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Nobel Peace Prize Winner Advocates for Yazidi People

Nadia Murad is not giving up.


It might seem sensible, she told a Creighton University audience Monday night, for the Yazidi people of northern Iraq to accept their fate as victims of the Islamic State of Iraq and Syria who, beginning in 2014, visited genocidal violence against her people and their ancient faith.

People might say the best option, after seeing brothers and fathers murdered and mothers and sisters captured into slavery, would be to begin life anew elsewhere, she said. But that, Murad said, would grant ISIS a victory. “When ISIS came, they came to eradicate Yazidis from that region, they came to dehumanize us and to say that ‘you will not be able to exist here,’” she said.

“That’s why we are fighting, because we want to ensure that the ISIS goal does not get accomplished. We want to make sure that we are able to maintain our homeland, our culture, our religion.”

Murad addressed a full house in the Harper Center Ahmanson Ballroom as part of her ongoing effort to build global awareness about the plight of the Yazidis in the wake of ISIS terror and to encourage the world to assist those who wish to return home and rebuild their society.

The Rev. Daniel S. Hendrickson, SJ, PhD, president of Creighton University, in introducing Murad, told part of her story, a story that has captured the attention of world leaders, including Pope Francis. Her creation of Nadia’s Initiative, which advocates for victims of sexual violence and seeks to draw attention to the plight of the Yazidis, resulted in her being awarded the 2018 Nobel Peace Prize.

“On Aug. 15 of 2014, at the age of 19, Nadia was captured by ISIS troops during a raid on her village,” Fr. Hendrickson said.

“More than 600 Yazidi men were murdered, including six of Nadia’s brothers and stepbrothers. Some 500 women were captured and condemned to slavery and sexual abuse. Three months later, Nadia escaped and made her way to a refugee camp and from there to Germany, where she now resides.”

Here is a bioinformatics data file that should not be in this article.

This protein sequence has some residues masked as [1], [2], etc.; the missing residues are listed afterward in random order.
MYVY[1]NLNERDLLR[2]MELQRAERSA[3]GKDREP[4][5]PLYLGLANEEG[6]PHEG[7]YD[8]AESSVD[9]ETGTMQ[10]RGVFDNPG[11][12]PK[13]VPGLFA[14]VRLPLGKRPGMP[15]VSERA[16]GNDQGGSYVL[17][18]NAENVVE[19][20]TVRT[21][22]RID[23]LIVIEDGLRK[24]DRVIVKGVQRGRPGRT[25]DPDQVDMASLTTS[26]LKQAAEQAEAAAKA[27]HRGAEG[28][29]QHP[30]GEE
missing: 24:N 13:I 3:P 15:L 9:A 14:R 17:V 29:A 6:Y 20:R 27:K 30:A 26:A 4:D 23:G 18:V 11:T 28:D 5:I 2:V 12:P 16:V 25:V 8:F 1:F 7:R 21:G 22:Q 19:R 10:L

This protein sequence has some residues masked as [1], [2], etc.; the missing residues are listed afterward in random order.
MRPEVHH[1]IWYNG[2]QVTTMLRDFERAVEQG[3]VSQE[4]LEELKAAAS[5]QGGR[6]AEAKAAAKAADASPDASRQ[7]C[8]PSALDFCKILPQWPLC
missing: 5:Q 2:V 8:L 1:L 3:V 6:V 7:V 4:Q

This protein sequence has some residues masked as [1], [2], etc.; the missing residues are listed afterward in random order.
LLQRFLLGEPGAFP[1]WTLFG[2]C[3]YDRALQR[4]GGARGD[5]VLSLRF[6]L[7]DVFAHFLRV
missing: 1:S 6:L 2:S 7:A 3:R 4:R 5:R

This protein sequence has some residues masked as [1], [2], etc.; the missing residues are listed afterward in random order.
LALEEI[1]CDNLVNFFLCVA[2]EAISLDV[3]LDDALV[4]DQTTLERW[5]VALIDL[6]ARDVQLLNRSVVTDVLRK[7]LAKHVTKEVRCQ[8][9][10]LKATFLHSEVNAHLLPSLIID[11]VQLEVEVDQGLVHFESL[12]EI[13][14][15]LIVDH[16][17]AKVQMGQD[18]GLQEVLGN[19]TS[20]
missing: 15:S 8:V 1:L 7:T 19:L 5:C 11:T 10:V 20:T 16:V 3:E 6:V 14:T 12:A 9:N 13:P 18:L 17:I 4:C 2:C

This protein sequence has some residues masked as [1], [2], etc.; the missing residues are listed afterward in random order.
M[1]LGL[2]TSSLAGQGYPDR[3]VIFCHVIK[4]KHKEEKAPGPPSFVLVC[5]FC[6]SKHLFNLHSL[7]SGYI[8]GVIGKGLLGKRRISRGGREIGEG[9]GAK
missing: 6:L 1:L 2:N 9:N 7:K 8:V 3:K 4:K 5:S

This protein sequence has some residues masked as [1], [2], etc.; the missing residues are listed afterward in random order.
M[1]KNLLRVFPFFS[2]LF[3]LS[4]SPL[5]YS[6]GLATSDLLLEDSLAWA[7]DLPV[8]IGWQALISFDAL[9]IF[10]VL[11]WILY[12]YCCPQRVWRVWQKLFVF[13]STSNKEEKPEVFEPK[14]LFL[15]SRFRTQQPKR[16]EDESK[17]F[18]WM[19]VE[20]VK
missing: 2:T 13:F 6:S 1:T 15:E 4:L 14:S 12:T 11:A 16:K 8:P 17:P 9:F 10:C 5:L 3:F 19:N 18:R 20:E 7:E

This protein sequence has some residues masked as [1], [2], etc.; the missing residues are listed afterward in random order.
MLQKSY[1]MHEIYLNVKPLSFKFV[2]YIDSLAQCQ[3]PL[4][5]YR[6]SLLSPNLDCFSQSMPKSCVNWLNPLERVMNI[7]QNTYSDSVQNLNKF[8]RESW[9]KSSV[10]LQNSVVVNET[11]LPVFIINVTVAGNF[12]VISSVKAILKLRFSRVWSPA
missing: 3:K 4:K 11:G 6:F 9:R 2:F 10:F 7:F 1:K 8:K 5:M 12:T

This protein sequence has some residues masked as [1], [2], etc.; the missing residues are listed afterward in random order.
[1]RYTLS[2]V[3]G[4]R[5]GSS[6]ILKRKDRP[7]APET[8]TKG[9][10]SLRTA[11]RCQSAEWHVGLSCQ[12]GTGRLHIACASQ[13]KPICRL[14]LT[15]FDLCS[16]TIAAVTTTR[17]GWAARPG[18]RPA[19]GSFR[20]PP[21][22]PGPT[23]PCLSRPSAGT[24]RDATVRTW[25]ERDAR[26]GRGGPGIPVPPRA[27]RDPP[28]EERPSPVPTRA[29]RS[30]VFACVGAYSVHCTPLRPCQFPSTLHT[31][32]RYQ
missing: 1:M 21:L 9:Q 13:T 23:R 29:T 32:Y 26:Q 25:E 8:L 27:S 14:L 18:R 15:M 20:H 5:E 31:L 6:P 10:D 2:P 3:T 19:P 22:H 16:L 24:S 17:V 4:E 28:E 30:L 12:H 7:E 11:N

The Yazidi people of northern Iraq, an ethno-religious minority that practice a religion distinct from both Islam and Christianity, have been scattered around their region and the world in light of ISIS persecution, Murad said, and she urged the nations of the world to help them reclaim their rural, farming culture.

About 100,000 have already done so, she said, although that is far short of the estimated 500,000 Yazidis who lived in the region prior to the arrival of ISIS terrorists.

“They are slowly starting to rebuild their lives but they need help rebuilding their houses, and so we advocate for them to be able to have the services they need so that they can leave the refugee camps and go back to their homeland and live their lives again,” she said.

Murad called particularly on the government of Iraq, now that ISIS has been ejected from its territory, to make greater efforts to help its Yazidi citizens recover.

“I hope that we can mobilize good against evil,” she said.

Murad’s appearance was sponsored by Creighton’s Global Scholars Program, a four-year educational and professional development program designed to immerse select students in a variety of cultures for a rich academic, social and service experience

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